Breaking Bread and Barriers

Breaking Bread and Barriers

In many cultures, breaking bread is a sign of unity and a powerful way to break down barriers and promote fellowship between people of different faiths. This year, OTS’s Blickle Institute for Interfaith Dialogue co-sponsored a number of Iftar feasts with the Gush Etzion-based “Roots” organization, bringing Jews and Muslims together for food, discussion and camaraderie.

Rabbi Yakov Nagen (left) speaking at the Iftar“Religion can give people tremendous strength. Nothing else explains the commitment to fast every day for a month,” shared Rabbi Dr. Yakov Nagen, Executive Director of Ohr Torah Stone’s Blickle Institute for Interfaith Dialogue, referring to the Ramadan – the ninth month of the Islamic calendar, observed by Muslims worldwide as a month of fasting, prayer, reflection and community.  “What we need to do is harness this strength for positive acts that bring people together,” he affirmed.

With this in mind, the Blickle Institute partnered with the Roots (in Hebrew, “Shorashim”) organization of Gush Etzion to host three of the month’s Iftars, the sunset meal that marks the end of the day’s fast.

Over festive (entirely kosher) dinners, Blickle fellows ate, drank, sang and spoke together with other Jews and local Muslims. Several of the Jewish participants expressed the power of sitting down as peers together with people they recognized from local businesses, but had never had the chance to properly meet – the man who worked at the gas station, or the woman from the local medical office.

“My 10-year old asked if we might get stabbed,” revealed Blickle fellow Rabbi Avraham Stav, a concern that was certainly understandable in light of the recent spate of terror attacks. “But when I heard him say that, I understood that we had to go,” recounted Stav, who brought all of his children. “It cannot be that the only associations we have of Islam and Muslims are from the bloody violence we see on the news. So we went, and we ate, and we learned a few words of Arabic and a little about the meaning of Ramadan.”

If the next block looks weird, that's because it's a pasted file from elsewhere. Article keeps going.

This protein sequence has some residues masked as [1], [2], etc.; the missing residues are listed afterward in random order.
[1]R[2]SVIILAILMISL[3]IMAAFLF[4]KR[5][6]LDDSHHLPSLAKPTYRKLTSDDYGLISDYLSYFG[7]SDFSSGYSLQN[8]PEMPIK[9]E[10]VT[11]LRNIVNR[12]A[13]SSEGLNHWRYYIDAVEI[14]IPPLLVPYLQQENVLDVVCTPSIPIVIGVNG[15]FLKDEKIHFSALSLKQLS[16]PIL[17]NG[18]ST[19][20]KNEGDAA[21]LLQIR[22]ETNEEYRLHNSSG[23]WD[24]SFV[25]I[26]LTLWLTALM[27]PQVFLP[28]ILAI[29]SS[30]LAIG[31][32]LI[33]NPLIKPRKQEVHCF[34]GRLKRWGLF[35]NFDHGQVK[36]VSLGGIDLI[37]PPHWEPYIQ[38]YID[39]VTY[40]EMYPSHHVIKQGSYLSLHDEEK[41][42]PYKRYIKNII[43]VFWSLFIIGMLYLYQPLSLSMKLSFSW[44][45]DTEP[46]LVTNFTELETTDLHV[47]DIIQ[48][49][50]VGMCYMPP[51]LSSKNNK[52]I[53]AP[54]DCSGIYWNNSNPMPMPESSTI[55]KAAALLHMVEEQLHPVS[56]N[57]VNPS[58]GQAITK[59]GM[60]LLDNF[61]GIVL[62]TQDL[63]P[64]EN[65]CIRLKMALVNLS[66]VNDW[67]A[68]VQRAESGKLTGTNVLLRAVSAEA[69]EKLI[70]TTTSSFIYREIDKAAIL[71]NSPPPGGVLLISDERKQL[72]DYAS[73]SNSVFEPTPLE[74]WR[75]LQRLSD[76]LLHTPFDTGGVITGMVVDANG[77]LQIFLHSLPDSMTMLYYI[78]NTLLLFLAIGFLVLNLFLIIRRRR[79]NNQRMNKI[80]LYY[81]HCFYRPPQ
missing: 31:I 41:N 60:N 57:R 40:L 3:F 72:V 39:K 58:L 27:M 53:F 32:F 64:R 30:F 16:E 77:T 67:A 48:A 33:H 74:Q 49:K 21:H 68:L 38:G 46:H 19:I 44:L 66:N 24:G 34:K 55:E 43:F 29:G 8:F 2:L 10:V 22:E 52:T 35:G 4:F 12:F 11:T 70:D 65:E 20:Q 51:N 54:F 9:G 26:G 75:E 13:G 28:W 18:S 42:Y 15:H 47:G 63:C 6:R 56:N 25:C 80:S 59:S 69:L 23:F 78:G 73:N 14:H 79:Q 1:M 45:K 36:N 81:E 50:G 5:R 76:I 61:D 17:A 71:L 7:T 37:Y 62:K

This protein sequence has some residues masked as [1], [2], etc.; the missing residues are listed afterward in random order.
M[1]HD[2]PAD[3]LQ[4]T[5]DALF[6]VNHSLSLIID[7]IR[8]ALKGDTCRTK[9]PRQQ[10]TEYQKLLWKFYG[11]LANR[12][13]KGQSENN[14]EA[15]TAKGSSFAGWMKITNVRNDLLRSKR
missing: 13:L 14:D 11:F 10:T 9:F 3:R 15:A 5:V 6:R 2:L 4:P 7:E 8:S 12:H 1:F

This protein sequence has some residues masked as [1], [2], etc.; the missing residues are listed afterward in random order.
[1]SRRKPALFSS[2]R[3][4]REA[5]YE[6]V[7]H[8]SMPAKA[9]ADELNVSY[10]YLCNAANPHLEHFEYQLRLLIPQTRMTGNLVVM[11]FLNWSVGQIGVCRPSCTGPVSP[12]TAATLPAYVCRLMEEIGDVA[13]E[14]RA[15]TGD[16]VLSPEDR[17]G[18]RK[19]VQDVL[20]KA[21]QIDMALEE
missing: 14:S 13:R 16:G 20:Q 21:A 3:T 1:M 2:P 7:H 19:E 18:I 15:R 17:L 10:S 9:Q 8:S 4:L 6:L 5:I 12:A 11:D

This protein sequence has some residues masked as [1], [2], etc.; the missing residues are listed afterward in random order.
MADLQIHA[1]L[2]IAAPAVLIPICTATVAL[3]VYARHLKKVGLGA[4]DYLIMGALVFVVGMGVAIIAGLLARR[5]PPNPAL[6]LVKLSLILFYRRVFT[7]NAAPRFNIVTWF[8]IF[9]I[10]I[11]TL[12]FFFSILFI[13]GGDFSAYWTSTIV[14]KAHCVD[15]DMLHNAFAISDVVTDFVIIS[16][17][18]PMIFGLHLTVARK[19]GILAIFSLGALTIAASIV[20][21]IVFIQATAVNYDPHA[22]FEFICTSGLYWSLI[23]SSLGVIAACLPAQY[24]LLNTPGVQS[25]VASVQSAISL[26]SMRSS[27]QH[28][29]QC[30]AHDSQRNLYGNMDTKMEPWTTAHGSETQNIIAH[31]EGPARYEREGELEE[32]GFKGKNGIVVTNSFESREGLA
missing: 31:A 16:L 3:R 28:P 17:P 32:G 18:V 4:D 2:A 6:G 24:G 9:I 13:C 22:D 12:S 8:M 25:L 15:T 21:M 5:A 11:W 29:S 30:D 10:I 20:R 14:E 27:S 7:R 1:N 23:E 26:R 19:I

There was palpable excitement among the Muslim participants that local Jews had joined them for the meal.  In his welcoming remarks, Sheikh Jamal Al-Ubra emphasized the spiritual element of Ramadan and its message of peace.

Rabbanit Dr. Hannah Hashkes noted that it can be hard to reconcile Ramadan’s focus on peace with the violence that traditionally spikes in Israel during the Ramadan period, and acknowledged that she and other Blickle fellows had debated amongst them whether or not it would be appropriate to attend.

Rabbanit Hadassah Froman, co-founder of Roots
Rabbanit Hadassah Froman, co-founder of the Roots Organization

“I decided to participate because I believe in the sincerity of the messages of peace we have heard from the Muslim leaders we have met at Blickle programs,” she said. “It is hard to deny the hatred bubbling around us, but as people who believe that all human beings are created in the image of God, we must acknowledge the other voice, as well – the voice of peace. It is incumbent upon us to help make this voice heard.”

The third of the Iftars sponsored by the Blickle Institute coincided with the Jewish Mimouna, the traditional post-Pesach celebration by Jews of Northwest African descent. Traditionally, the Jews of Morocco and Algeria opened their homes and invited their Arab neighbors to join them as they tasted their first sweet bites of chametz; in Israel today, the Mimouna is still characterized by hosting with abundance, bestowing blessings and celebrating friendship.

This theme of friendship was stressed by Rabbi Nagen in his remarks. “Mimouna is a wonderful representation of the connections between Arabs and Jews, and also shares Iftar’s message of peace. As we finish Pesach and soon the Ramadan, we must build on what we have begun, strengthening our shared values and our friendship.” To which all the attendees, Jewish and Muslim, answered “Amen.”

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